Lord Dubs: My Lords, I am as ever grateful for my noble friend's advice, but some of us have difficulty in meeting the deadline of 30th September and must, therefore, do the calculation ourselves. Is my noble friend aware that last year and the year before the process was simple and I could make the self-assessment calculation in about 45 minutes but this year the task defeated me? Although the staff of the Inland Revenue are always incredibly helpful to idiots

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like me who struggle with the process, several times during the long day when I dealt with it they told me that this year the procedure was much more complicated and that they were fed up with it because everybody had difficulties. Can my noble friend assure the House that the process will be simple enough to enable all of us to do the self-assessment next year without having to rely on accountants?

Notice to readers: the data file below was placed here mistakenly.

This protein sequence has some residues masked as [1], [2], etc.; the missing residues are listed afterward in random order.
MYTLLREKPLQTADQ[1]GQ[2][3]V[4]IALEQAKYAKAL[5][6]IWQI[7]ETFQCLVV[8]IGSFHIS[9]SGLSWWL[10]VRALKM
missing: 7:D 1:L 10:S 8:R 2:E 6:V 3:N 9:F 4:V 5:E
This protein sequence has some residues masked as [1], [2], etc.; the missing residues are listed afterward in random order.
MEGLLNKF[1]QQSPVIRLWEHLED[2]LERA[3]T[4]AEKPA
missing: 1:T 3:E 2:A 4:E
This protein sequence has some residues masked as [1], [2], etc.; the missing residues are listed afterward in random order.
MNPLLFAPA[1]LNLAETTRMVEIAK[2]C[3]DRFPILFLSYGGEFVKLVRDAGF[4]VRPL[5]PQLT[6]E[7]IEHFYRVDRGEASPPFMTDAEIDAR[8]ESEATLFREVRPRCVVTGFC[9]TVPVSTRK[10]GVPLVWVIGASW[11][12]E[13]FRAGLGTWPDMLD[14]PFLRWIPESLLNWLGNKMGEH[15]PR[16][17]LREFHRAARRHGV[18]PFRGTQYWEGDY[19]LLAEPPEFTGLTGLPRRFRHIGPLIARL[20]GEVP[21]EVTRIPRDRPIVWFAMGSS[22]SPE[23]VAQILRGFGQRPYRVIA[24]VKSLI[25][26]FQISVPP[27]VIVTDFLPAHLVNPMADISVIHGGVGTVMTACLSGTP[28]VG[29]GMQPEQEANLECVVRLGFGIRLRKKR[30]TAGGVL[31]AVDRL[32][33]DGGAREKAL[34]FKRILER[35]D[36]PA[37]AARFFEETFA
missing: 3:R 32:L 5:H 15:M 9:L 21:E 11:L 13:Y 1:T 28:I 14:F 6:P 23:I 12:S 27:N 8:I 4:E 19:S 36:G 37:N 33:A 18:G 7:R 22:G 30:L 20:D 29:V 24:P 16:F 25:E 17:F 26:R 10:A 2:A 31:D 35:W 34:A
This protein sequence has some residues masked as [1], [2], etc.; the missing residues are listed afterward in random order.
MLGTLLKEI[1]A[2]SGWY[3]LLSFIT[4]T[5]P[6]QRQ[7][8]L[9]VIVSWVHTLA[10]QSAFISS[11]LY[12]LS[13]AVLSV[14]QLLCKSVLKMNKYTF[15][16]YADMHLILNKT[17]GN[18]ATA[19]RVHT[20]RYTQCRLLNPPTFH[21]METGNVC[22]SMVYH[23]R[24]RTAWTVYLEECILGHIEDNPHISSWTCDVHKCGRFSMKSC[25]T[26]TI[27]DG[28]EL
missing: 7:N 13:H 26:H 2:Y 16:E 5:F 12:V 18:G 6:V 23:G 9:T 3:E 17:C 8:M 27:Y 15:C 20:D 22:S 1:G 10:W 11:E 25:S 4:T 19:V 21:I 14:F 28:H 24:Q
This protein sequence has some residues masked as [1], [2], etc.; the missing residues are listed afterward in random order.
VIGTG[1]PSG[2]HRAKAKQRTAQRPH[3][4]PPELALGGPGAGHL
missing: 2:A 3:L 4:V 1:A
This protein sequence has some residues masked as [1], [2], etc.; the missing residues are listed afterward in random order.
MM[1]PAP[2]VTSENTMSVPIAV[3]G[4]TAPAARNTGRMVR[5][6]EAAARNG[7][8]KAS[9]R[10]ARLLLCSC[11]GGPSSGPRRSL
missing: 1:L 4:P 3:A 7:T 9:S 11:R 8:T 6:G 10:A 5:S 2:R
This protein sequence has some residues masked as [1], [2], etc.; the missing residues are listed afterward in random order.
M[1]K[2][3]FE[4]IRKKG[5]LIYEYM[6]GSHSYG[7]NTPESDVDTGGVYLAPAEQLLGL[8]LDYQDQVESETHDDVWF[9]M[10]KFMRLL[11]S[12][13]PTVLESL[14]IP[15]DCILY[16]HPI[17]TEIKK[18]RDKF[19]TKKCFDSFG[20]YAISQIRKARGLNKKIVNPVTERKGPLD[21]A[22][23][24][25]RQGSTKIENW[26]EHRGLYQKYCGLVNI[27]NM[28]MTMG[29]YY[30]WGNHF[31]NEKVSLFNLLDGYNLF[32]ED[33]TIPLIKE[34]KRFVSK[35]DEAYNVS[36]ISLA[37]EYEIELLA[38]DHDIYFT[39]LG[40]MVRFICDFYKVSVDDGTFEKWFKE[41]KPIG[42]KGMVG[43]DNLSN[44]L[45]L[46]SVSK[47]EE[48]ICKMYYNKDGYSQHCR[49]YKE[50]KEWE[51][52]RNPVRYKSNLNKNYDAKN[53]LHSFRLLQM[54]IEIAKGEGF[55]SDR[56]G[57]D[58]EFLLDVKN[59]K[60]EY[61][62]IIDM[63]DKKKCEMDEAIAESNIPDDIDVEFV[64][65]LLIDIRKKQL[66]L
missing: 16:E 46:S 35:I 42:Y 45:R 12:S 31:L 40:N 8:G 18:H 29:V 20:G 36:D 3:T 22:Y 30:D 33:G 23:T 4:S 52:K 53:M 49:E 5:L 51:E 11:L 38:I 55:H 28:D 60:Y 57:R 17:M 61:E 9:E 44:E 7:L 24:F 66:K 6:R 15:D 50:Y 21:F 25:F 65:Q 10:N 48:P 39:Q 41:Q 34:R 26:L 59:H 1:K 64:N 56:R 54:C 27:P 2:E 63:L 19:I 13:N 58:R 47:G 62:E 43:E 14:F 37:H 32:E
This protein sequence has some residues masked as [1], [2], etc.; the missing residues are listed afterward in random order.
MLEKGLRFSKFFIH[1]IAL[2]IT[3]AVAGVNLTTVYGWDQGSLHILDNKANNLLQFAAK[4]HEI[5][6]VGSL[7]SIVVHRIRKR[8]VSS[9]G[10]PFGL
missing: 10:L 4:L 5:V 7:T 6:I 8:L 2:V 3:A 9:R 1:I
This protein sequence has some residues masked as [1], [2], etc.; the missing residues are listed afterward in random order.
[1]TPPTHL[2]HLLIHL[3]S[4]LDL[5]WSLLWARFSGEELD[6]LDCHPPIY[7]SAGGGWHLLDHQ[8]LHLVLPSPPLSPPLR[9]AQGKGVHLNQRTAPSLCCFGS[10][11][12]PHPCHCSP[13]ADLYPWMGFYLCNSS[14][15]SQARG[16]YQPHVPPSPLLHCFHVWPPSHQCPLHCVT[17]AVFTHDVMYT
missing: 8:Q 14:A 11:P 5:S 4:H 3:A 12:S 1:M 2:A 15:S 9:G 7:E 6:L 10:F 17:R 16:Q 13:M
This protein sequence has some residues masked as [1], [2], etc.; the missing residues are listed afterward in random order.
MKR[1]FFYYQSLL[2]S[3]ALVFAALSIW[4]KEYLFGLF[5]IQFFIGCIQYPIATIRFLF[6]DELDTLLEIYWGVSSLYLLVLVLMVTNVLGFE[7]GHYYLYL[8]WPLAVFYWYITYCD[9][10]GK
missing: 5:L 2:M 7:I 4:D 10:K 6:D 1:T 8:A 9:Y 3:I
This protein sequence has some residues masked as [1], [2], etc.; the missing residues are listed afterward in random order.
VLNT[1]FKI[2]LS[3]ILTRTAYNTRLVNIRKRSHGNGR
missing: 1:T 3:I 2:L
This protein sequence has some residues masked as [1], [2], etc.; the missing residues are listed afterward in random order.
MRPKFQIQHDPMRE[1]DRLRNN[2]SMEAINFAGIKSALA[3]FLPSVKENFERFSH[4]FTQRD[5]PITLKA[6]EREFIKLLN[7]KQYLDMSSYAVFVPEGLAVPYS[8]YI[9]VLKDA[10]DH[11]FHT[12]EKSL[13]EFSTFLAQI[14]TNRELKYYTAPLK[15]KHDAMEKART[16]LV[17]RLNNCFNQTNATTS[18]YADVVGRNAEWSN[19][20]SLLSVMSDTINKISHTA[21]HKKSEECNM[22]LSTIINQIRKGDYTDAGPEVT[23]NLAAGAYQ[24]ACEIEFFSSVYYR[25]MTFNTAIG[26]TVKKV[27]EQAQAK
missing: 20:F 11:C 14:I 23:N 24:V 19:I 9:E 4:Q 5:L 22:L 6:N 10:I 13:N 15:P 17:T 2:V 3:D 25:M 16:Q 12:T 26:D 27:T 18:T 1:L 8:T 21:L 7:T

Lord McIntosh of Haringey: My Lords, my noble friend is not an idiot, and I certainly do not suggest that his difficulty last year, as opposed to previous years, was as a result of any change in his capacities. As I made clear in my Answer, last year the Revenue tried to bring the tax calculation guides together within a single document. That was the source of the trouble. Previously, there was a more straightforward income tax guide for the 4 million of the 6.6 million taxpayers who use self-assessment and whose affairs are relatively simple, and there were separate guides for capital gains, for share schemes, for capital gains and share schemes combined--because they often go together--and for lump sums. I believe that it was the attempt to bring them within a single document that caused the difficulties experienced by my noble friend. As I said, it is planned to separate them again for the coming tax year.